Today in military history: US downs 7 enemy planes
On Jan. 2, 1967, the U.S. decimated seven communist MiG-21s in a major air-to-air battle over Vietnam.
The MiG-21 Fishbed was designed for short-range ground-controlled interception, and in the last few months of 1966, the communists were using it to great effect against U.S. aircraft. The F-105 Thunderchief, a super-sonic fighter-bomber, was tasked with taking out communist air defense systems, specifically in the role of the Wild Weasel. Their task was to bait the enemy surface-to-air systems into targeting them, thus giving away enemy positions and allowing the Wild Weasels to destroy them.
When the communists introduced the MiG-21 to the fight, however, the F-105 fell vulnerable to air-to-air attack.
Enter Operation Bolo, led by Colonel Robin Olds, a World War II Ace, who hid supersonic F-4C jets among the F-105 Wild Weasel formations to ambush the MiG-21.
In spite of the fact that Bolo was flown in some of the most heavily defended airspace ever attacked by U.S. forces, it wound up being one of the most successful deception operations in American military history.
Convinced of the superiority of U.S. pilots in air-to-air combat, Olds wanted to trick the North Vietnamese to read flights of F-4Cs as the slower, bulkier F-105s. Once the MiGs were in the air, the F-4s would break formation and attack on their own terms. To fool the radar and ground observers, the F-4s would fly in a 105 formation while using Thud call signs.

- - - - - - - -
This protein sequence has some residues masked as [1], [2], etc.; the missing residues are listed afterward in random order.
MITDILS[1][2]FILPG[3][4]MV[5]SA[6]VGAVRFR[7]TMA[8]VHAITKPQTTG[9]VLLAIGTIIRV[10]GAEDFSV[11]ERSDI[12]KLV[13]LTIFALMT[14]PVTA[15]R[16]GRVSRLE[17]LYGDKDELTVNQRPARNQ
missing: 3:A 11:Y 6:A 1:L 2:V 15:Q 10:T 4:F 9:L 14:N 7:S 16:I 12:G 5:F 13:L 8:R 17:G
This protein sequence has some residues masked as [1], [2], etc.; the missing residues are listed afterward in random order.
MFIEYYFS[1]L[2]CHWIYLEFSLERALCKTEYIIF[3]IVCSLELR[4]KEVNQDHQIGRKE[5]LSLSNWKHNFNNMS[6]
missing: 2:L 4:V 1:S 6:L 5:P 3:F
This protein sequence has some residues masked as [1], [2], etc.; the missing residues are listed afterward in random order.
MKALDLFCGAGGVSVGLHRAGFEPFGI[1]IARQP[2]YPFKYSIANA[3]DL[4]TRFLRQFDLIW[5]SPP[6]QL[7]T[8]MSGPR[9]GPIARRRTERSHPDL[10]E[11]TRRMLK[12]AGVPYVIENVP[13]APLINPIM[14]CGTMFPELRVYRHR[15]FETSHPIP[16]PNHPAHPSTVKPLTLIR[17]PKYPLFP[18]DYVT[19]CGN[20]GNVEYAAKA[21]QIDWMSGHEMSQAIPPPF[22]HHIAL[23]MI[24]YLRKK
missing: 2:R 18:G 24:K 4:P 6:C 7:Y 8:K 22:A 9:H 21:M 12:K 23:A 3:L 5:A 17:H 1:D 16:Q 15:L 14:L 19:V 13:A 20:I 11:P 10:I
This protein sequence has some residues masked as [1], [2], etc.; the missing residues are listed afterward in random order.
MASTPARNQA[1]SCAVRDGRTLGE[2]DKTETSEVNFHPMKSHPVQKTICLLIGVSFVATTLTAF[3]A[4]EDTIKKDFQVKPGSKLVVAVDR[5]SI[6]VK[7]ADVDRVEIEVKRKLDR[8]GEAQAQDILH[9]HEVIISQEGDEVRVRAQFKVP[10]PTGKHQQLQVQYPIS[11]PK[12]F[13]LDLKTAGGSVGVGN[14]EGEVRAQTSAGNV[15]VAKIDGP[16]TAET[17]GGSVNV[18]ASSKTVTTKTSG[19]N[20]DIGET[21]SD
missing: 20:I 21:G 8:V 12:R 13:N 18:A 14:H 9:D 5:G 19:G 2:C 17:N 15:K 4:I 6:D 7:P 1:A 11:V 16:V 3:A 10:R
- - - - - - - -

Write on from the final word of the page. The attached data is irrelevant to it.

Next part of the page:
On Jan. 2, Olds and his formation shot down seven MiG-21s with zero friendly losses. In the next week, similar missions took out more communist aircraft. As a result, the North Vietnamese were forced to ground their aircraft for several months as they retrained their pilots and sought new air defense tactics.
Colonel Olds remains the first and only U.S. Air Force ace with victories in both World War II and Vietnam.